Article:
Jeffery Boychuk, Ph.D.
Dr. Boychuk's lab is dedicated to treating the brain after mechanical and vascular trauma in order to improve lives affected by stroke, traumatic brain injury and epilepsy.
Overview: Cortical neurons exhibit profound forms of molecular, structural and biophysical remodeling during learning and following injury to the brain. Our laboratory studies how neural circuits in neocortex and hippocampus are affected by these processes. We seek to understand the function of these circuits and to test how they are modified by brain insults and subsequent interventions. It is an exciting era for this research because of the rapid innovation in transcriptome/proteome profiling, neuroanatomical tracing techniques and mouse genetics. These approaches provide a means to more precisely define populations of cells and to identify how neurons directly signal to one another. This increased level of specificity dramatically increases the number of opportunities to probe these networks in a highly focused manner. Our contribution is to combine these innovations with modern, and emerging, cell patch clamp electrophysiological techniques in order to generate comprehensive data sets of neuronal signaling within these defined cell networks. The central goal of this work is to identify the discrete circuit changes responsible for brain repair. This is carried out in order to generate novel therapeutic targets that can be harnessed to optimize brain recovery.
Motor Cortex & Stroke: Neocortex exhibits a laminar organization that contains several subtypes of glutamatergic-expressing and gamma-aminobutyric (GABA)-expressing cells. Several laboratories have been making key discoveries to identify the circuit architecture of these cells both within and between these cortical layers. We are contributing to this endeavor by directly measuring these circuits in the context of motor learning, ischemic injury and post-injury rehabilitative training. These projects are heavily guided by our previous investigations of large network reorganization of motor cortex during recovery. Previous topics include neuromodulation strategies as well as testing for the roles of serotonin signaling, chloride co-transport and hyperpolarization-activated cyclic nucleotide-gated nonselective cation (HCN) channels in motor cortex dynamics. Recent collaborative efforts have tested the possibility that treatments designed to provide neuroprotection after stroke may also confer brain repair benefits.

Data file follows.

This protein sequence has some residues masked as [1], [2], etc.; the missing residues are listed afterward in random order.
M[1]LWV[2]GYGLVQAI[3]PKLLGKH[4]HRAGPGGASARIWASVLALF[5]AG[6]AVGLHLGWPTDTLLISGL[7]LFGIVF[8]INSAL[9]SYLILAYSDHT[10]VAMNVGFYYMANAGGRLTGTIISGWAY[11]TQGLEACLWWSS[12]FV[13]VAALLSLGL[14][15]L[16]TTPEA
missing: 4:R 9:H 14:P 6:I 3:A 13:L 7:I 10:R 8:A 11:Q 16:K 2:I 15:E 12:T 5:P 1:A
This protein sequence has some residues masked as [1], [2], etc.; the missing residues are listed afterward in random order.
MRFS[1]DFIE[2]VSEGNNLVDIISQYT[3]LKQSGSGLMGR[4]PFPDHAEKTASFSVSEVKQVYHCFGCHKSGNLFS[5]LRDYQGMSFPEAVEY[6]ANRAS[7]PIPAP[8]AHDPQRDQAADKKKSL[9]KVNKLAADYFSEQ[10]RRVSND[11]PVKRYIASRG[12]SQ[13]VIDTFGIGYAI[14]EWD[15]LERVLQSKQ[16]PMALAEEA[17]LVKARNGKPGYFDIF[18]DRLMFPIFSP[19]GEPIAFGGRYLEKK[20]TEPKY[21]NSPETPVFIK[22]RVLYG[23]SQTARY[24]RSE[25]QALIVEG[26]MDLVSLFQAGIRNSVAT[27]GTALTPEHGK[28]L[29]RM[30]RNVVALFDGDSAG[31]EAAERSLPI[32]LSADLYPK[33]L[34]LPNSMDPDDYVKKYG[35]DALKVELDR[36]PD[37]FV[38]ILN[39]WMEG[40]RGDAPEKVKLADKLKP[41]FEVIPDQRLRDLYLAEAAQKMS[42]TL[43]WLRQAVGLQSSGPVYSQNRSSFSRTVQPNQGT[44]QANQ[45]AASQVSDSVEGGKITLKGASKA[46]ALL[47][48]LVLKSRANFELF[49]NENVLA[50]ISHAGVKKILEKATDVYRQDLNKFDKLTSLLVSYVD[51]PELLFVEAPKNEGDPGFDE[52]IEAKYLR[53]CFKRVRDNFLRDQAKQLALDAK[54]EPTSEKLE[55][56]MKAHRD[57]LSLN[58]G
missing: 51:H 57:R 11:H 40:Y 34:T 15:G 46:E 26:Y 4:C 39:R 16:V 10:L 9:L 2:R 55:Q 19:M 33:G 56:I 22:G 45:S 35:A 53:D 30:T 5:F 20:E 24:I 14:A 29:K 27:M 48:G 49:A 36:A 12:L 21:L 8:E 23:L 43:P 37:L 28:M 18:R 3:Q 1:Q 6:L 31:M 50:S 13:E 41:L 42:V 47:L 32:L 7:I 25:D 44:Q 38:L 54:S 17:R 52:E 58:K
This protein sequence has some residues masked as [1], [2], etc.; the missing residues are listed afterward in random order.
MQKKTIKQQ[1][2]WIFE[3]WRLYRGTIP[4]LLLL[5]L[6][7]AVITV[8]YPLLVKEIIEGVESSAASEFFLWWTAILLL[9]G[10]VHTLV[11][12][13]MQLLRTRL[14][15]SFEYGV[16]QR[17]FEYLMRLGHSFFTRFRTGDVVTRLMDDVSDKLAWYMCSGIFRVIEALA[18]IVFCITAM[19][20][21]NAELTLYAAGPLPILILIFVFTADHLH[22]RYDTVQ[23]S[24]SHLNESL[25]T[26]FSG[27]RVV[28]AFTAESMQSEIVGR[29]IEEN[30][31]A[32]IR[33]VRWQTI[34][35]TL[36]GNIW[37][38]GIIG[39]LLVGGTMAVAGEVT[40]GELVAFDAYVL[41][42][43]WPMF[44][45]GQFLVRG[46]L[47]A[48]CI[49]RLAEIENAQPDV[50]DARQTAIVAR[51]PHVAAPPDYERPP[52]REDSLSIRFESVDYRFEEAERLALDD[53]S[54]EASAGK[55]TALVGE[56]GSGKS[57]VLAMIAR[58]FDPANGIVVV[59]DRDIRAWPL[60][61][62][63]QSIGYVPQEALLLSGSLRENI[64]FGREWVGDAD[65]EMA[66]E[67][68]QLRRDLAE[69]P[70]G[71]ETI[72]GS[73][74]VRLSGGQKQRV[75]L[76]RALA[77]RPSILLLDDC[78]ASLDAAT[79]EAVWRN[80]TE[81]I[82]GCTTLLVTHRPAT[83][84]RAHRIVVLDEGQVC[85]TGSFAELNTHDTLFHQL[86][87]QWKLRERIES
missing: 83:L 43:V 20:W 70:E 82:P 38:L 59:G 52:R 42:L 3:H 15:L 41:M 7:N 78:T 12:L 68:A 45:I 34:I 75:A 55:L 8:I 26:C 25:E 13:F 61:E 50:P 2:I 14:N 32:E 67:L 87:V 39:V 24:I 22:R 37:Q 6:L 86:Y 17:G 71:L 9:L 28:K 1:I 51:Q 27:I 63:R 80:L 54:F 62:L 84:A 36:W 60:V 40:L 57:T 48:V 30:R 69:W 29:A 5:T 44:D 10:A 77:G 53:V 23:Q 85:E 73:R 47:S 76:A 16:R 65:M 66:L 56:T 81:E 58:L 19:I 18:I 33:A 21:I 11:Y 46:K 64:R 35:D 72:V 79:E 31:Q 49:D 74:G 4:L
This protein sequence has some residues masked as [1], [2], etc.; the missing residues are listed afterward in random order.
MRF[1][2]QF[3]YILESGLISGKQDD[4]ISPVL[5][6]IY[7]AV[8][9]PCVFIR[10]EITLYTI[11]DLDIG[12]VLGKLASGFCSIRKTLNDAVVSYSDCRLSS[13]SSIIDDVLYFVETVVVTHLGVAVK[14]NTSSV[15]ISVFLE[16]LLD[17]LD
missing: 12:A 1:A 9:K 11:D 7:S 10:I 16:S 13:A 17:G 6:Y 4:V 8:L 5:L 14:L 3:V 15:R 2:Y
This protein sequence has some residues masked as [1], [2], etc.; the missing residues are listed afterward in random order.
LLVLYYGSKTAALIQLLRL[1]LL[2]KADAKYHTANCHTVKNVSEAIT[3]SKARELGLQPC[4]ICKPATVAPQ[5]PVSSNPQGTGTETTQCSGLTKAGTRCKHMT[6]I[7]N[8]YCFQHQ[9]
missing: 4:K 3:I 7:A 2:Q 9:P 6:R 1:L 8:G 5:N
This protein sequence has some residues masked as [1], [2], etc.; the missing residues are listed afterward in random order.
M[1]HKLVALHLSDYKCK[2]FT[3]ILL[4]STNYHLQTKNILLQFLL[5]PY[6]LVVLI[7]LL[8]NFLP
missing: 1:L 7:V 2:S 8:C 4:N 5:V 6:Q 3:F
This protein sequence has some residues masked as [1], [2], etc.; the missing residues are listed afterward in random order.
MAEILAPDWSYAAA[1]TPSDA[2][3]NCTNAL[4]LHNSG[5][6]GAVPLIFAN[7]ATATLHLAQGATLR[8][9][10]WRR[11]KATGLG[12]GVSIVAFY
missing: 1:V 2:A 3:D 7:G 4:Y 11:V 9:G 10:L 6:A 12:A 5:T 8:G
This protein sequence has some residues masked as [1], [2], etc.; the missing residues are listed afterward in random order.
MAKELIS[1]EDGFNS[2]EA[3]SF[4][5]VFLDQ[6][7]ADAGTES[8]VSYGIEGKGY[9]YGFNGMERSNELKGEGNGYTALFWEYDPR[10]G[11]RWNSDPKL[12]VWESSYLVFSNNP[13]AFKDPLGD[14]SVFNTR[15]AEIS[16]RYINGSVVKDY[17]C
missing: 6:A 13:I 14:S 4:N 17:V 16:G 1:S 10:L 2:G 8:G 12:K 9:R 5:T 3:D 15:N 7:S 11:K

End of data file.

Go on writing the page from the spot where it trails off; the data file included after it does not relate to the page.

Hippocampus & Traumatic Brain Injury/Post-Traumatic Epilepsy: The dentate gyrus (DG) is a site of converging input, and its principle cells, dentate granule cells (DGCs), exhibit properties that make them well suited to restrict excitability and filter incoming signals. Thus, DGCs are often considered a gating mechanism within the hippocampus. We are testing whether preserving or restoring DG function after trauma can support recovery while reducing the likelihood of post-traumatic epilepsy. This work studies structural and physiological modifications both in DGCs and in inhibitory GABA-expressing cells that innervate them. Recent experiments have tested for beneficial effects of pharmacologically inhibiting mammalian (mechanistic) target of rapamycin (mTOR) as well as modifying type A GABA receptor subunit expression.
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Cellular and Integrative Physiology
Ph.D., University of Florida, 2009
B.Sc., University of Lethbridge, 2005